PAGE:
FacebookTwitterGoogle+RedditEmail

The Message of Montgomery: 60 Years Later

On December 1, 1955, Rosa Parks boarded a Montgomery city bus on her way home from work, and, fatigued, refused to give up her seat to a white man when the bus had filled up. Parks was arrested for violating the city’s segregation statutes, and within a few days, the African-American leaders of Montgomery responded with a highly successful boycott of the city’s bus system. In less than a year, by November 13, 1956, the U.S. Supreme Court upheld a federal district court ruling that bus segregation violated the 14th Amendment to the Constitution, and within a month of that ruling, integrated buses began rolling on the streets of the city.

As we reflect on the anniversary of those events, we might well ask what messages or meanings, they carry for us 60 years later. Among many possible meanings, I would like to suggest two, and the first is simply this: nonviolence works.

During the year-long boycott and its immediate aftermath, white supremacists committed numerous acts of violence against the boycotters and their leaders. They bombed the home of Martin Luther King, Jr., the boycott’s leader, almost killing his wife and child. They continued perpetrating violence after the Supreme Court handed down its ruling, firing on buses, bombing churches, and other leaders’ homes, and beating up riders. Yet the boycotters never retaliated violently. As a result, one of the city’s most important legal arguments against bus integration – that it would lead to interracial violence – collapsed during the court proceedings.

Equally important, the boycotters’ self-discipline kept public awareness sharply focused on the injustices of segregation, winning support not only among northern whites but also among many white people in the south. To maintain their discipline, the boycotters showed considerable courage, putting the lie to the claim that nonviolence was for the weak. Many, if not most, of these nonviolent warriors, possessed a tool not available to most conventional soldiers: the ability to distinguish between the perpetrator of injustice and the injustice itself. This distinction, a key principle of nonviolence taught by Dr. King and his fellow leaders, allowed the boycotters to engage their opponents without demonizing or dehumanizing them. The protestors understood that the defeat of bus segregation was a victory for all of Montgomery, not a defeat of white people. This understanding imbued them with an empowering identity as change agents on behalf of human dignity and democratic values. Today we can see similar qualities on the part of the University of Missouri students who displayed discipline, perseverance, and courage in protesting the oppressive racism at their university – and raising consciousness enough that a chancellor and university president had to resign.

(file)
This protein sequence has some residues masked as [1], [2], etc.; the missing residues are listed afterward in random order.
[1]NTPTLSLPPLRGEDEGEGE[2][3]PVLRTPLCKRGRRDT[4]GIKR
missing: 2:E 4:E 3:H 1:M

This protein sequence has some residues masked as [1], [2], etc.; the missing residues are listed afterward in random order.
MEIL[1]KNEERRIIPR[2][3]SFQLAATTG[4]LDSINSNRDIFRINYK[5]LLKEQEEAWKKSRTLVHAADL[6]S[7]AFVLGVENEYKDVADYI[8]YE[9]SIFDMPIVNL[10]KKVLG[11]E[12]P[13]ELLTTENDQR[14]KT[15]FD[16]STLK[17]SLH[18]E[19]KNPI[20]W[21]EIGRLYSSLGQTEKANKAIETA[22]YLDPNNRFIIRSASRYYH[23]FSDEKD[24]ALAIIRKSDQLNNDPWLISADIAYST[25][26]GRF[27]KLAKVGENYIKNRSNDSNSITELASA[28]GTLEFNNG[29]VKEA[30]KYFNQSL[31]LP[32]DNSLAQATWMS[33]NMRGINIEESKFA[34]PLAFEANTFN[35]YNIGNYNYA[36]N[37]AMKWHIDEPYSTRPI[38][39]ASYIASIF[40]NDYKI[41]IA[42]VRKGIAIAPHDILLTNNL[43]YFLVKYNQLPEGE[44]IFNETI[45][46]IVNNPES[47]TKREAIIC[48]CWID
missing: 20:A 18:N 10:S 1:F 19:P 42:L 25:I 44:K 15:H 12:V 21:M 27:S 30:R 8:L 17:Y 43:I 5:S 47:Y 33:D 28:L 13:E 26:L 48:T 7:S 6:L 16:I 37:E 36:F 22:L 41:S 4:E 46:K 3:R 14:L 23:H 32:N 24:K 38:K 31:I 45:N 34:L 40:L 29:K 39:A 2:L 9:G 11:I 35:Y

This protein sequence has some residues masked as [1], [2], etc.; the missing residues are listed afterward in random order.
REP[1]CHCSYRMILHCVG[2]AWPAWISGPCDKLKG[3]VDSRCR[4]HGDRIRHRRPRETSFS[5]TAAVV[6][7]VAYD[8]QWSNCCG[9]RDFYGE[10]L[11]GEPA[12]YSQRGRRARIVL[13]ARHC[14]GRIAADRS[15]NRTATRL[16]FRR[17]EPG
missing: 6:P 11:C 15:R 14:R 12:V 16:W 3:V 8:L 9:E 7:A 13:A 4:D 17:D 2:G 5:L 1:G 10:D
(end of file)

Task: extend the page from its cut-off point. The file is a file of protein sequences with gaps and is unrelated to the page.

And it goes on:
These examples lead me to a second message I’d like to suggest when reflecting on the long-ago events in Montgomery. This message, too, is straightforward: that nonviolence is not only a body of strategies (boycotts, sit-ins, hunger strikes) for resisting oppression; it is also a philosophy, or world-view, that represents the sanest, most viable alternative to ever-escalating cycles of violence, whether those cycles are manifested in calls for guns in schools or in the bellicosity and fear-mongering that follow the kinds of terrorist attacks inflicted on Paris and other cities.

Almost 12 years after the arrest of Rosa Parks, Martin Luther King appeared in New York’s Riverside Church to break his silence and proclaim his opposition to the Vietnam War. King was subsequently assailed not only by his opponents but also by many of his allies who saw his anti-war position as deflecting much-needed energy from the civil rights movement. In his address that day, King not only showed the logical connections between opposition to the war and the struggle for justice; he also offered a penetrating analysis of the global choices facing the world’s pre-eminent military and economic power. King condemned the anti-revolutionary direction of American foreign policy, pointedly criticizing the nation’s support of oppressive regimes in its destructive quest for profit. And he called for a “genuine revolution of values,” declaring that, “Our only hope today lies in our ability to recapture the revolutionary spirit and go out into a sometimes hostile world declaring eternal hostility to poverty, racism, and militarism.”